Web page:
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How to Grow Shallots

Shallots canstockphoto24396011
Shallot bulbs
Shallot bulbs

The shallot is a member of the onion family, a very hardy biennial grown as an annual. Shallots are more delicately flavored than regular onions. Young outer leaves can be used like chives.

Shallots are a cool-weather vegetable usually grown from cloves, not seeds. Shallots grow to about 8 inches (20cm) tall in a clump with narrow green leaves and roots that look like small onions, about ½ inch (12mm) in diameter at maturity.

Shallots Quick Growing Tips

  • Set cloves in the garden as early as 4 to 6 weeks before the average last frost date in spring.
  • Shallots require a dormant period of about 30 days soon after planting with temperatures between 32° and 50°F (0-10°C).
  • Shallots will grow in soil temperatures ranging from 35°F to 90°F (2-32°C).
  • Shallots yield: plant 4 to 6 shallots per household member.

Shallot seedlings
Shallot seedlings

Where to Plant Shallots

  • Grow shallots in full sun; shallots will tolerate partial sun.
  • Plant shallots in well-worked, well-drained, moisture-retentive soil rich in organic matter.
  • Shallots prefer a soil pH of 5.0 to 6.8.
  • Shallots will be less flavorful if grown in clay soil.

Shallots Planting Time

  • Shallots are usually grown from cloves, not seeds.
  • Set cloves in the garden as early as 4 to 6 weeks before the average last frost date in spring.
  • Shallots require a dormant period of about 30 days soon after planting with temperatures between 32° and 50°F (0-10°C).
  • Shallots will grow in soil temperatures ranging from 35°F to 90°F (2-32°C).
  • Shallots are ready for harvest in 60 to 120 days.

Planting and Spacing Shallots

  • Set shallot cloves broad end down and cover with ½ inch (12mm) of soil or less.
  • Space cloves 6 to 8 inches (15-20cm) apart in rows 12 inches (30cm) part.
  • Shallot bulbs contain 3 to 4 cloves protected by brown papery skin. Plant individual cloves.

Shallots Companion Plants

  • Grow shallots with beets, lettuce, strawberries, summer savory, and tomatoes.
  • Do not plant shallots with beans or peas.

Container Growing Shallots

  • Shallots can be grown in an 8-inch (20cm) pot, plant 2 or 3 cloves in the pot.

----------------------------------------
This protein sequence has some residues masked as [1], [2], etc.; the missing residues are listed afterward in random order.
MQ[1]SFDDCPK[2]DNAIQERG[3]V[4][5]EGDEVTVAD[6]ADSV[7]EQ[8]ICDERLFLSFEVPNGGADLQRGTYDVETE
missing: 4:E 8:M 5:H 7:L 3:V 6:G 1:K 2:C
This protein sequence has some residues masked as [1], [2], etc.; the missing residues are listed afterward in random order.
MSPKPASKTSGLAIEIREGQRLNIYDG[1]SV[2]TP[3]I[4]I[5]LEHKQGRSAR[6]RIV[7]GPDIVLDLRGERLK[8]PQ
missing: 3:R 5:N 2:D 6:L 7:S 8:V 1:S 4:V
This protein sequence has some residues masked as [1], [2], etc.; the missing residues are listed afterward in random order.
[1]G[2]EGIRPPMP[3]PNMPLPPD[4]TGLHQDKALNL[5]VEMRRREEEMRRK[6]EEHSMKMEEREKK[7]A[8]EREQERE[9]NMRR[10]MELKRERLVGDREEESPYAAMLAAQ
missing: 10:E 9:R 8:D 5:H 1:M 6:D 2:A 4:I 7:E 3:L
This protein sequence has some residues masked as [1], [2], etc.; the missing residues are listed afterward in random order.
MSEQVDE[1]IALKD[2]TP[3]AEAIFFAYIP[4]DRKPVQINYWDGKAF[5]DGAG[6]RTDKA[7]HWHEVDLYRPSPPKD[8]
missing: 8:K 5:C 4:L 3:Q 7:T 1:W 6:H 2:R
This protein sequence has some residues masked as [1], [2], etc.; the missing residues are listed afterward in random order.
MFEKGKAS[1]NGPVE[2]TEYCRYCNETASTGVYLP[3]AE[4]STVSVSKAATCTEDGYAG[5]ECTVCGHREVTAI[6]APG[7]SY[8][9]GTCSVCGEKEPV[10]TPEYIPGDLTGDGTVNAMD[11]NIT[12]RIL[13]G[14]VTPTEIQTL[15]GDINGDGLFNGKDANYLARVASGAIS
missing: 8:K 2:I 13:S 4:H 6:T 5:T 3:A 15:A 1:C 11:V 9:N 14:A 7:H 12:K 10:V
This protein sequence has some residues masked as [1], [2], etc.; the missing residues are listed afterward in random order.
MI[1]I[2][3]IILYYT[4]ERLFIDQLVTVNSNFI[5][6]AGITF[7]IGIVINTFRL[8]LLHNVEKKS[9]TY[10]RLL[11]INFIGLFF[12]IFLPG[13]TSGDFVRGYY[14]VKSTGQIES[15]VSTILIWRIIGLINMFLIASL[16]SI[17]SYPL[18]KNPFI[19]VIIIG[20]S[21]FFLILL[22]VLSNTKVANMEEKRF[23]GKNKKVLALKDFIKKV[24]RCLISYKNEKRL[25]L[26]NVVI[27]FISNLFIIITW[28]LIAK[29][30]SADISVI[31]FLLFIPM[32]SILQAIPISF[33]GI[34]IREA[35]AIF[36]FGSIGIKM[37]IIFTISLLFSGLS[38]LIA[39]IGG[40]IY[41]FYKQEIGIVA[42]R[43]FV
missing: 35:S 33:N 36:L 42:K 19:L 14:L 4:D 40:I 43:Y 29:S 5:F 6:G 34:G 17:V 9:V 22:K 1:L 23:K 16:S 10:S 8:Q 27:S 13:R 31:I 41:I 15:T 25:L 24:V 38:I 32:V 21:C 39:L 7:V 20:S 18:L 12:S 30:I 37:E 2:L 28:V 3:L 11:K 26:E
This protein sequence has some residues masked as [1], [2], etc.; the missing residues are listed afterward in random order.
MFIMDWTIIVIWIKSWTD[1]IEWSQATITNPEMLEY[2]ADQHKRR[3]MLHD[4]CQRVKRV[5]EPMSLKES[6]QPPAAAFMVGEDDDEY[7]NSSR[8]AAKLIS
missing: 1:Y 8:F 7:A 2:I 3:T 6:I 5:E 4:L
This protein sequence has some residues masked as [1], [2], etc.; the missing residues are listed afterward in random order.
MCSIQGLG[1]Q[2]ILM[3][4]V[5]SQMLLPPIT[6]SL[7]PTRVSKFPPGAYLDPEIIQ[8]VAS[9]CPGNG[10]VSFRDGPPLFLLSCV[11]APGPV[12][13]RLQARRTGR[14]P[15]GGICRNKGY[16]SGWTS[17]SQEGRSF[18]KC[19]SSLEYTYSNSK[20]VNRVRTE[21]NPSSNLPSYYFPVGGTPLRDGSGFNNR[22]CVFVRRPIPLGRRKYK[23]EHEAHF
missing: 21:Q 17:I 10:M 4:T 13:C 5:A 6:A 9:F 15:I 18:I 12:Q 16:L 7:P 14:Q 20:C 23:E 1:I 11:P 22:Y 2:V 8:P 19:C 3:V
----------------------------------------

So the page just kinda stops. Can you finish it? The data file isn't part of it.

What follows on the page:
• If the weather warms, move containers to a cool spot.
Clumps of shallots
Shallots clumps can be divided into multiple plants every year or two.

Water and Feeding Shallots

  • Keep shallots evenly moist; do not allow the soil to dry out.
  • Add aged compost to planting beds before planting.
  • Side dress shallots with aged compost at midseason.

Shallot Care

  • Keep planting beds weed-free so that shallots do not compete for water and nutrients.
  • Bend or “lodge” the stalks when they are 16 inches (40cm) tall or more; this will force shallots to mature in 3 to 4 weeks.
  • Shallots clumps can be divided into multiple plants every year or two.
  • Do not plant shallots where garlic bulbs have previously grown.

Shallot Pests and Diseases

  • Shallots have no serious pest problems.
  • Where the soil is well-drained, shallots generally have no serious disease problems.
  • White rot can affect shallots along with other alliums. White rot is characterized by white growth on the leaves at the neck of the plant. It can not be cured.
  • Remove and destroy shallots infected with white rot and do not plant onion-family crops in the same sport for at least 5 years.
shallots stored in dry place
Store shallot bulbs in a cold, dry place for up to 6 months.

Harvesting Shallots

  • Green shallot leaves can be cut throughout the growing season and used as a seasoning. Be careful not to cut away any new growth coming from the central stem.
  • Bulbs are ready for harvest when leaves yellow, wither, and fall over.
  • Allow harvested bulbs to dry for a month.

Storing and Preserving Shallots

  • Store shallot bulbs like onions in a cold, dry place for up to 6 months.
  • Freeze or dry shallots like onions.